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Abused foreign spouses to get rights to remain in TCI

first_imgFacebook Twitter Google+LinkedInPinterestWhatsApp Related Items:abused spouse, immigration bill Recommended for you Facebook Twitter Google+LinkedInPinterestWhatsAppProvidenciales, 10 Aug 2015 – The House of Assembly will soon have the opportunity to consider an amendment to the Immigration Bill which should protect abused spouses of Turks and Caicos Islanders. It has long been an issue that these multi-national marriages, which end in chaos, can lead to alleged unfair treatment of the foreign partner. It seems the PNP Administration is moving to level the playing field with a change that would make it perfectly legally for a foreign partner to remain in the country. Those Cabinet minutes explained: “The effect of this Bill is to amend the definition of “gainful occupation” and to make provision for the foreign spouses of TCI Status-holders to continue to work in the Islands in circumstances where they are no longer living together with their spouse because said spouse have treated them cruelly, causing them hardships.” Nearly 1000 Participate in Immigration Bill Consultations More pathways to Citizenship in TCI to enlarge franchise Immigration Bill passes through Houselast_img read more

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A Startup Brings HighTech Sports Analytics to School Teams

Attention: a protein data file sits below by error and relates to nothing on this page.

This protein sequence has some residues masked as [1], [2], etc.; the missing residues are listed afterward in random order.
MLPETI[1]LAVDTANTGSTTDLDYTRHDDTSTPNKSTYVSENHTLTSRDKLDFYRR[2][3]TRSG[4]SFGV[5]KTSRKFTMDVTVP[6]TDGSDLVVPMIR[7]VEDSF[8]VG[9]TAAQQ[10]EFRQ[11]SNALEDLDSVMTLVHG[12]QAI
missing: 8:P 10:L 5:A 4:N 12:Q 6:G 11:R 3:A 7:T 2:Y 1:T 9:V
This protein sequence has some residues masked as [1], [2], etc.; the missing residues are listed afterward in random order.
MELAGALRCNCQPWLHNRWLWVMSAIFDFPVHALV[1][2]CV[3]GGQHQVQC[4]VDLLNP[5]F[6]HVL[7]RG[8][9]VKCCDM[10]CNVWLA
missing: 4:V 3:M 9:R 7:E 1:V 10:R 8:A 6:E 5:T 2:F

first_img 3 min read July 15, 2013 Enroll Now for Free Computer engineer Vasu Kulkarni, a lifelong basketball fanatic, had no luck getting his dream job with Nike or the NBA after graduating from the University of Pennsylvania in 2008. But he knew he wanted to stay “connected to the game of basketball.” He found that connection in 2009, when he launched Krossover, a company that set out to bring high-tech sports analytics to high-school and college athletics.It’s a Saturday-morning ritual for student basketball teams everywhere: gathering to watch the film from Friday night’s game. While coaches may pinpoint mistakes, and players may zero in on their own failures or successes, few high-school and college athletic programs have the technology to make full use of those films the way professional teams can.Scoring big: Krossover’s Vasu Kulkarni.Photo© David JohnsonThe online video and analytics platform from New York City-based Krossover bridges this technology gap. Coaches upload video after a game; within roughly 24 hours, it is analyzed and indexed by four Krossover employees, who tag hundreds of plays for each athlete, such as shots, steals, rebounds, assists and fouls. Later the coach can access the game video on Krossover’s site and sort through stats, choosing to view, for example, the number of rebounds achieved by the center. Players, meanwhile, can use Krossover to splice together all their dunks in one video file and share it with whomever they like.In 2010, while peddling a crude prototype of his product at U.S. basketball camps, Kulkarni met one high-school coach whose team had lost 63 games in a row. The coach signed on for Krossover, and after using the product for one season, his team came within one game of the Massachusetts state championship. “Stories like his have helped us to show that there’s a competitive advantage to using our product,” Kulkarni says.Packages start at $799 per season; added services include the option to cut turnaround time and to provide stats on the opposing team as well.Last year Krossover pulled in more than $3.5 million in angel funding to expand its service to cover lacrosse and football in time for the 2013 season. Many investors, Kulkarni says, are attracted to the inherent “sexiness” of sports businesses. “While a lot of traditional technology VCs shy away from sports, most professional investors have some sports connection–they played in high school or college, or they have kids playing,” he explains. “Being involved in a sports business is fun.”Greg Cangialosi, CEO of Nucleus Ventures, invested in Krossover individually and then brought Kulkarni to his home base of Baltimore to organize a round of funding with other local angel investors.”I was impressed with the product and the market,” Cangialosi says. “There are 250,000 sports teams that could use Krossover in high school and college. And Vasu is impressive. He has the ability to get things done, or what a lot of investors call ‘the hustle.'”Sounds like the kind of player any coach would want on their team. Free Workshop | August 28: Get Better Engagement and Build Trust With Customers Now This hands-on workshop will give you the tools to authentically connect with an increasingly skeptical online audience. This story appears in the June 2013 issue of . Subscribe »last_img read more